• Do not want or are not a candidate for implant reconstruction.
      • Have enough lower abdominal wall tissue to create one or both breasts.
      • Have previously had chest wall radiation.
      • Have had failed implant reconstruction.
      • Are having immediate reconstruction at the time of skin-sparing mastectomy.
      • Are having delayed reconstruction following prior mastectomy.
  •   
  • LD Flap: The latissimus dorsi flap is most commonly combined with a tissue expander or implant to give the surgeon an additional 17 options and more control over the aesthetic appearance of the reconstructed breast. At the time of breast reconstruction, the muscle flap, with or without attached skin, is elevated off of the back and brought around to the front of the chest wall. This flap provides a source of soft tissue that can help create a more natural-looking breast shape compared to an implant alone. Depending on the patient, the scar from the LD flap donor site on the back can be placed diagonally or horizontally. This scar can often be concealed under a bra strap.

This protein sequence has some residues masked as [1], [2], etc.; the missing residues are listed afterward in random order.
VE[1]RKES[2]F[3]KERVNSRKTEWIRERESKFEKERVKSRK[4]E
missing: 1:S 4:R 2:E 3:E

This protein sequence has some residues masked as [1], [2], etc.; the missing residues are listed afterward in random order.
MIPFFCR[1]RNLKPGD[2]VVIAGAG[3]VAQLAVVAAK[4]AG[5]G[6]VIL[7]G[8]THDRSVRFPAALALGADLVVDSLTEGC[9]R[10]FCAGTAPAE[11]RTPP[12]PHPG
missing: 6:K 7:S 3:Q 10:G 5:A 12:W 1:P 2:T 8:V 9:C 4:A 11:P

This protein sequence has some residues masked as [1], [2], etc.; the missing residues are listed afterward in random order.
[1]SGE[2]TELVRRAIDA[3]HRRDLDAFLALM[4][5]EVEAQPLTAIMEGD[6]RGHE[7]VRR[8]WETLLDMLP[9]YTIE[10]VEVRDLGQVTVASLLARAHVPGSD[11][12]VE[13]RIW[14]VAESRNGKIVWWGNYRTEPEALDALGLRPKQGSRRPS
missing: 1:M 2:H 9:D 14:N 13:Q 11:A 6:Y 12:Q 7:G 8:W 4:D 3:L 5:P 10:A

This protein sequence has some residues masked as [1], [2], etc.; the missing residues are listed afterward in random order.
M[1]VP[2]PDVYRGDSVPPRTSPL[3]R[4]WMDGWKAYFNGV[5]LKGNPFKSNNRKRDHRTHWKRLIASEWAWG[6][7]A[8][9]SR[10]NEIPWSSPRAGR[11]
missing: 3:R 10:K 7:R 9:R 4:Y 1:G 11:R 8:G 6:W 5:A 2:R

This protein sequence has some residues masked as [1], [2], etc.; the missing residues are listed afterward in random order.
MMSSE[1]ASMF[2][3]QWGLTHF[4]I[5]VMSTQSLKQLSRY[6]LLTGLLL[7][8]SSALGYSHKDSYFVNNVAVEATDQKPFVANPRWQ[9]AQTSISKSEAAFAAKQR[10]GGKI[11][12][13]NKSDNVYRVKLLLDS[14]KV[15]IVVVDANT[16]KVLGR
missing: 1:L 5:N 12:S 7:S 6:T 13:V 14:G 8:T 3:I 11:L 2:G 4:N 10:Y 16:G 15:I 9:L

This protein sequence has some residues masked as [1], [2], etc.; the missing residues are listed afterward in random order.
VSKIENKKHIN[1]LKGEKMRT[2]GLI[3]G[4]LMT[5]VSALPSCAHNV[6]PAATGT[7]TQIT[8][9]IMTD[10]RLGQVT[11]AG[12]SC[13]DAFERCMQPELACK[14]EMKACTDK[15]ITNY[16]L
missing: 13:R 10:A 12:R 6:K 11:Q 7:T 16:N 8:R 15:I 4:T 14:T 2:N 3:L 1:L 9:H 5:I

• Hospital Stay: 1-3 days
      Recovery Time: several weeks
    • You are an ideal candidate if you:
      • Are thin with small breast volume.
      • Have excess back tissue.
      • Have had previous radiation and are having an implant reconstruction.
      • Are not a candidate for other autogenous procedures involving your own tissue.
      • Are having a partial breast reconstruction to correct a lumpectomy defect.
      • Have thin skin that requires extra coverage for an implant.